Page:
Scriptural Reflection: Amash Akura 25:16 -- On Service

"To serve, unshakably, is to reach greatness."
The Scriptures, Amash Akura, 25:16

These words are, perhaps, some of the most important in shaping Amarr culture, yet also perhaps often ignored.

To serve, unshakably, is to reach greatness. Thus, it is that slaves, having served well, eventually reach the greatness of their masters. Too often we forget this idea, though, and consider slaves or those who were slaves as always lesser; or we think of slaves as existing only to glorify us, their masters, when scripture would have their purpose be to glorify themselves.

Even more, though, we forget what this passage implies: that greatness comes from serving. It is the calling of all of us, from the lowest slave to the greatest holder, to even the Empress, to serve. This is how we achieve greatness, this is how we demonstrate the greatness we have, and this is what the greatness inside of us calls us to do.

Rulers, then, are called not to rule for their own glory, but to guide those they rule, and to humbly serve. Those that hold slaves are called not to use them for their own ends, but to serve those in their care, improving their lives. Those who are under others should serve them not because they are bound to, but because serving is a good thing.

Service to one another holds societies together, gives them strength. When communities know that all members will serve the common good, and mutually serve each other, they thrive. When they cannot trust each other to do so, they fall apart. When communities are united, and one member falters in their service, the others can encourage them, and they can return to doing what is right. Yet when one member betrays the others by not serving them, the others also will falter in their dedication. A strong community, then, is required to ensure that all are unshakable in their service.

From service, greatness. Because one is great, service.


Servitude is an inherently noble trait. It requires strength of will and fortitude to put someone else ahead and above yourself and your own desires. On the other side of the coin, it’s also a refuge for the uncertain and weak who dare not take responsibility and instead want to hand that off to someone else, in favor of only having to obey and follow orders.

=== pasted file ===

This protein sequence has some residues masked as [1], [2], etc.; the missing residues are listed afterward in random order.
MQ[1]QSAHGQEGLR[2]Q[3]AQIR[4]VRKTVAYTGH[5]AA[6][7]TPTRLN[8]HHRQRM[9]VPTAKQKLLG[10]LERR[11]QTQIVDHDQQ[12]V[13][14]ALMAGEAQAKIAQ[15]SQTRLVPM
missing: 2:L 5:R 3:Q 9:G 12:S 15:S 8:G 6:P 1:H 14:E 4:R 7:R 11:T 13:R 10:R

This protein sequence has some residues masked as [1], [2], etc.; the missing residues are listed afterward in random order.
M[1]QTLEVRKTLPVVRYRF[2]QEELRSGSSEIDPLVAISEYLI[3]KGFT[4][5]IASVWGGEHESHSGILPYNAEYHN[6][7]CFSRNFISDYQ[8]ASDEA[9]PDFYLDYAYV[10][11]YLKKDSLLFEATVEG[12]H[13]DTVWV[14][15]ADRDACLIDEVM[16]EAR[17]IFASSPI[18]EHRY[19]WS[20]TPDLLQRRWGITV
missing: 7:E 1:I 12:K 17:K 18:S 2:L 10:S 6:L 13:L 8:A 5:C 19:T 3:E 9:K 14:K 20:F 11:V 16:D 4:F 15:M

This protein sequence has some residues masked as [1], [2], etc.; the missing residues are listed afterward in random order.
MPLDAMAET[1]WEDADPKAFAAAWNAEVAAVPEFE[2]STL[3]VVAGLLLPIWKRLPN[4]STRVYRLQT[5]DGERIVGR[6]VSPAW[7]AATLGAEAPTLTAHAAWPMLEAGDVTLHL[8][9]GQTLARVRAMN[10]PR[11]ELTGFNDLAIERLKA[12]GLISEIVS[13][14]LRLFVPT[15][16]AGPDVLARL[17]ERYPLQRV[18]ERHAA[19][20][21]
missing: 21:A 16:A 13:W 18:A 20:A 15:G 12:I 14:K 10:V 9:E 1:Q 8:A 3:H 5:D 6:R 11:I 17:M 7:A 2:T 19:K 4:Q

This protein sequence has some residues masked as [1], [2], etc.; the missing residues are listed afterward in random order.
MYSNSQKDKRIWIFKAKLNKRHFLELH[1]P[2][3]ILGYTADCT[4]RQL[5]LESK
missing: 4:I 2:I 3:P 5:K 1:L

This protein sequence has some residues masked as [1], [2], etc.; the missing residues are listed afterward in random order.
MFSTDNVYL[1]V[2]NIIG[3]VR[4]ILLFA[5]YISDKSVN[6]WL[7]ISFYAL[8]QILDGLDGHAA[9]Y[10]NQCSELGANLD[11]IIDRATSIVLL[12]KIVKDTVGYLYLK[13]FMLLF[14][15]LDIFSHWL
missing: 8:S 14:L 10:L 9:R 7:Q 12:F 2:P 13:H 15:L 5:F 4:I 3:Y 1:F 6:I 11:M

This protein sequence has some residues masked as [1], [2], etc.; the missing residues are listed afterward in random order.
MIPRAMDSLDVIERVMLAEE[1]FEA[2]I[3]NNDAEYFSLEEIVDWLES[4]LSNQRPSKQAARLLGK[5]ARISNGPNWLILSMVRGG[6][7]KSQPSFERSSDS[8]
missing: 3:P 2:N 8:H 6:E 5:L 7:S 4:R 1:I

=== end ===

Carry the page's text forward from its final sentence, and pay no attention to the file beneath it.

So where then do we find the nobility in forced servitude? It removes the nobility of selfless sacrifice for someone else, so it’s not that. It removes the necessity for character, will and fortitude since there is no choice of whether to do this or not. It instead forces the other side of the coin upon them, taking away the choice and possibility to forge a path ahead, the responsibility and value of forging your own view and stance on New Eden and its inhabitants.

To serve, unshakably, is to reach greatness indeed. Being forced to serve… only diminishes and demeans, because it removes everything that part of scripture should be teaching you. To willingly and faithfully serve is the prerequisite for the servitude to raise you above the base animal, and this is in direct opposition to the vile practice of human slavery.

That only leaves one path to greatness. To stand up, reject the tyranny and heinous violation of your mind, body and spirit and rebel. If successful, this is the path towards finding someone or something worth serving, which any who would force such upon another is not. If unsuccessful, it will still have been a demonstration of will and fortitude, and as close to the rewards of willing servitude as one can get when such conditions are forced upon one.

You have taken all the wrong lessons from your scriptures, ‘faithful’ Amarr. This is what will become your downfall, one day. I truly mourn what could have been, if the corrupt and power-hungry hadn’t twisted and blighted your shining light into the travesty it has become today. That so many trillions willingly pretend that they can not see the rot within if nothing else proves that humanity has a very long path to walk before it can become that point where the rising man meets the falling angel.


Slavery is a punishment for conquered peoples and criminals. In its best it is a redemptive punishment, where penance is done and salvation can be found, but it is still a punishment. Slaves serve for the lord. To glorify the lord, and to glorify God, and through that glorification find some manner of redemption for themselves. That is their purpose. Education and guidance might happen, to greater or lesser effect depending on the lord, and this is certainly a good thing, but it is a side-effect, a byproduct.